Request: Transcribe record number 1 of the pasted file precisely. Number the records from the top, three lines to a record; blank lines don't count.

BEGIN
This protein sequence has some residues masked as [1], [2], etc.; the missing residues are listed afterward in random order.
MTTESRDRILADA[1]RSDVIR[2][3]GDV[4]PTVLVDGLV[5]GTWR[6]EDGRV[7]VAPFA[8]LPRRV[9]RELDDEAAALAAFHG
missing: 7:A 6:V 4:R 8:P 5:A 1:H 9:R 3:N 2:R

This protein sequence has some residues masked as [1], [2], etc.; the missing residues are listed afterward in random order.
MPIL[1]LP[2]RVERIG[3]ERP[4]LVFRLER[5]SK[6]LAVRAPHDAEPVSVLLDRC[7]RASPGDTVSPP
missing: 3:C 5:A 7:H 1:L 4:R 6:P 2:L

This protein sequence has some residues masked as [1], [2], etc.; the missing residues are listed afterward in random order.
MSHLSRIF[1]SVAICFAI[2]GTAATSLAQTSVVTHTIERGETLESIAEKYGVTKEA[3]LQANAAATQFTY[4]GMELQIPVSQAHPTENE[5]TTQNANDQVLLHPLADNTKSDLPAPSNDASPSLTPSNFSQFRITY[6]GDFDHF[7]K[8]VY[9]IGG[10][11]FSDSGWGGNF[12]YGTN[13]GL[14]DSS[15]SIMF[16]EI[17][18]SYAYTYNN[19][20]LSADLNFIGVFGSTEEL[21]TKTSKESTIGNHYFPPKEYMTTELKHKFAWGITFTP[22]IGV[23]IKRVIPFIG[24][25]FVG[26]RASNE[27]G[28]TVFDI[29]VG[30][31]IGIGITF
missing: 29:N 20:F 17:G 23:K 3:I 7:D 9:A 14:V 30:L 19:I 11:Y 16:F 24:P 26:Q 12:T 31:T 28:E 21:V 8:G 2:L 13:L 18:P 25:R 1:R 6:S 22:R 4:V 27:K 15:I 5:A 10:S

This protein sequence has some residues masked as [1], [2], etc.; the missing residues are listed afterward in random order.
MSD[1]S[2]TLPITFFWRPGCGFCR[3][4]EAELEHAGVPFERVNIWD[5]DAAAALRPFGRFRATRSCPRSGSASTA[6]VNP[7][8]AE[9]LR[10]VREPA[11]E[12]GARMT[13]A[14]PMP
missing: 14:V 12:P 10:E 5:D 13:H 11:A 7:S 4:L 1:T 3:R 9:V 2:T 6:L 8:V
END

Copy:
This protein sequence has some residues masked as [1], [2], etc.; the missing residues are listed afterward in random order.
MTTESRDRILADA[1]RSDVIR[2][3]GDV[4]PTVLVDGLV[5]GTWR[6]EDGRV[7]VAPFA[8]LPRRV[9]RELDDEAAALAAFHG
missing: 7:A 6:V 4:R 8:P 5:A 1:H 9:R 3:N 2:R